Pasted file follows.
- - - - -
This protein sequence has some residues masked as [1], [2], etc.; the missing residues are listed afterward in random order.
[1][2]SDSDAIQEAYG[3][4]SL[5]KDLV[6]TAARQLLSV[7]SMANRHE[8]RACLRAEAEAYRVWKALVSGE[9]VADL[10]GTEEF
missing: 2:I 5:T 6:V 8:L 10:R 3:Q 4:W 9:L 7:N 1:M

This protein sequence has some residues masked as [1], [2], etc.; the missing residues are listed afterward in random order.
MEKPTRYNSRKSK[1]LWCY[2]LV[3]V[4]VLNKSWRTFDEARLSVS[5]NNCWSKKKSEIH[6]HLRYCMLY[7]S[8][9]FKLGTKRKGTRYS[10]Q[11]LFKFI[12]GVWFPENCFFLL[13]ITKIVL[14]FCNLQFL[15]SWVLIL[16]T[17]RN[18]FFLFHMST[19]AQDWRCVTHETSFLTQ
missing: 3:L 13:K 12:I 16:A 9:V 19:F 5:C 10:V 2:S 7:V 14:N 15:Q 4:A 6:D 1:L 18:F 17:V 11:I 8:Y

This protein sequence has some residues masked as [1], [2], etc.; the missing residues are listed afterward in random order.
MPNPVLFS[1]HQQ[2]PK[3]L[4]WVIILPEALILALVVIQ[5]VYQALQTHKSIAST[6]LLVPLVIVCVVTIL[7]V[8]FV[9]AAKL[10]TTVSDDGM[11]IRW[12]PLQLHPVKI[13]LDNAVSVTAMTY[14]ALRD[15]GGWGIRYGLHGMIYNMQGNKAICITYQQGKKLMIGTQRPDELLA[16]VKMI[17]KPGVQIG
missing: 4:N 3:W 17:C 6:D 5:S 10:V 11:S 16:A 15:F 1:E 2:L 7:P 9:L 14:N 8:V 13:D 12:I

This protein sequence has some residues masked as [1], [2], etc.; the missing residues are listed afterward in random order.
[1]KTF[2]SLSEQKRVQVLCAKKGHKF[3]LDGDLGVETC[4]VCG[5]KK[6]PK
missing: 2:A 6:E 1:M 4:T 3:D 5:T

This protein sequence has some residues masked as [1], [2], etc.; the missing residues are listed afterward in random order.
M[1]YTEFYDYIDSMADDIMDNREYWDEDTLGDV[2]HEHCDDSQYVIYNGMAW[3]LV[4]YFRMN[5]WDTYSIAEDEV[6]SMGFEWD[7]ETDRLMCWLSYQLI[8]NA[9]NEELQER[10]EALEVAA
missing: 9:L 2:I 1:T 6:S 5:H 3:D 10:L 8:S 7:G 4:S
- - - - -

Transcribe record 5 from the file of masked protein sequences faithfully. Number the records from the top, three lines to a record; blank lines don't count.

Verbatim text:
This protein sequence has some residues masked as [1], [2], etc.; the missing residues are listed afterward in random order.
M[1]YTEFYDYIDSMADDIMDNREYWDEDTLGDV[2]HEHCDDSQYVIYNGMAW[3]LV[4]YFRMN[5]WDTYSIAEDEV[6]SMGFEWD[7]ETDRLMCWLSYQLI[8]NA[9]NEELQER[10]EALEVAA
missing: 9:L 2:I 1:T 6:S 5:H 3:D 10:L 8:S 7:G 4:S